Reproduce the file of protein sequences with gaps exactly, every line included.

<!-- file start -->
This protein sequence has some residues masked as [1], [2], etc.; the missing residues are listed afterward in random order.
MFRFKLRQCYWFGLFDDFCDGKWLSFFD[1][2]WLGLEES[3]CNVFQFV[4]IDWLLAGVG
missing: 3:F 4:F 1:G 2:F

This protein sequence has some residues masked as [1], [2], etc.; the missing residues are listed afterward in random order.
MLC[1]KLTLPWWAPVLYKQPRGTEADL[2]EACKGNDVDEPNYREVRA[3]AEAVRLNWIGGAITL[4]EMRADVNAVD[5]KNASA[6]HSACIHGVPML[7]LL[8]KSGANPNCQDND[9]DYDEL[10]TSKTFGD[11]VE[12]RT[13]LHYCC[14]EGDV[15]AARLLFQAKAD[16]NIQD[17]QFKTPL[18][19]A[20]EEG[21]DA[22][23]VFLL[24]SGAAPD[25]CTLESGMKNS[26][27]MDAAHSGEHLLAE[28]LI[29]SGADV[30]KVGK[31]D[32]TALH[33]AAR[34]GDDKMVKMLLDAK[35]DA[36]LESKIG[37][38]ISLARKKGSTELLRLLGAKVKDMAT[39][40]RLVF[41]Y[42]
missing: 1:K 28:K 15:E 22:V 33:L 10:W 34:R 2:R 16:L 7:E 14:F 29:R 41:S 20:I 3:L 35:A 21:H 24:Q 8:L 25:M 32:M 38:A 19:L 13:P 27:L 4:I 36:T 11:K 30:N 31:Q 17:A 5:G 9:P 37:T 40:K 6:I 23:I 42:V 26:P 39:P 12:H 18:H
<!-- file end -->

This protein sequence has some residues masked as [1], [2], etc.; the missing residues are listed afterward in random order.
MFRFKLRQCYWFGLFDDFCDGKWLSFFD[1][2]WLGLEES[3]CNVFQFV[4]IDWLLAGVG
missing: 3:F 4:F 1:G 2:F

This protein sequence has some residues masked as [1], [2], etc.; the missing residues are listed afterward in random order.
MLC[1]KLTLPWWAPVLYKQPRGTEADL[2]EACKGNDVDEPNYREVRA[3]AEAVRLNWIGGAITL[4]EMRADVNAVD[5]KNASA[6]HSACIHGVPML[7]LL[8]KSGANPNCQDND[9]DYDEL[10]TSKTFGD[11]VE[12]RT[13]LHYCC[14]EGDV[15]AARLLFQAKAD[16]NIQD[17]QFKTPL[18][19]A[20]EEG[21]DA[22][23]VFLL[24]SGAAPD[25]CTLESGMKNS[26][27]MDAAHSGEHLLAE[28]LI[29]SGADV[30]KVGK[31]D[32]TALH[33]AAR[34]GDDKMVKMLLDAK[35]DA[36]LESKIG[37][38]ISLARKKGSTELLRLLGAKVKDMAT[39][40]RLVF[41]Y[42]
missing: 1:K 28:K 15:E 22:V 33:L 10:W 34:R 2:R 16:L 7:E 14:F 29:R 41:S 20:I 3:L 35:A 21:H 24:Q 8:L 25:M 32:M 38:A 19:L 13:P 27:L 4:I 36:T 11:K 30:N 31:Q 17:A 5:G 9:P 37:T 40:K 6:I 23:I 42:V 26:P 39:P 12:H 18:H